Dr Leaf’s statement fails because she wrongly equates our brain with our mind, a subtle perversion which doesn’t just invalidate her premise, but significantly skews the essay as a whole.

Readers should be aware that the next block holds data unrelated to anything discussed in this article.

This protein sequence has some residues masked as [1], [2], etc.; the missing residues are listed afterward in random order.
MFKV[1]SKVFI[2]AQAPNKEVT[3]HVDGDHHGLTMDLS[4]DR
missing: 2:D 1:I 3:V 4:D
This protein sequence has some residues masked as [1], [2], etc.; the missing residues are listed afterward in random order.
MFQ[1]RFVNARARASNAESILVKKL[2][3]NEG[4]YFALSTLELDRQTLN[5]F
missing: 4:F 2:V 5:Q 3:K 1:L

As a quick aside, Dr Leaf also says that the hypothalamus “integrates signals from the mind and body, sending them throughout our bodies so that we can react in an appropriate and functional manner, ‘so that the whole body is healthy and growing and full of love’ (Eph. 4:16 NLT)”.  Ephesians 4:16 isn’t talking about the physical body, but about the body of Christ.  You don’t need to be a Biblical scholar to know this, you just have to be able to read.  Here is what the Bible says, “And He Himself gave some to be apostles, some prophets, some evangelists, and some pastors and teachers, for the equipping of the saints for the work of ministry, for the edifying of the body of Christ, till we all come to the unity of the faith and of the knowledge of the Son of God, to a perfect man, to the measure of the stature of the fullness of Christ; that we should no longer be children, tossed to and fro and carried about with every wind of doctrine, by the trickery of men, in the cunning craftiness of deceitful plotting, but, speaking the truth in love, may grow up in all things into Him who is the head — Christ — from whom the whole body, joined and knit together by what every joint supplies, according to the effective working by which every part does its share, causes growth of the body for the edifying of itself in love.” (Ephesians 4:11-16, emphasis added).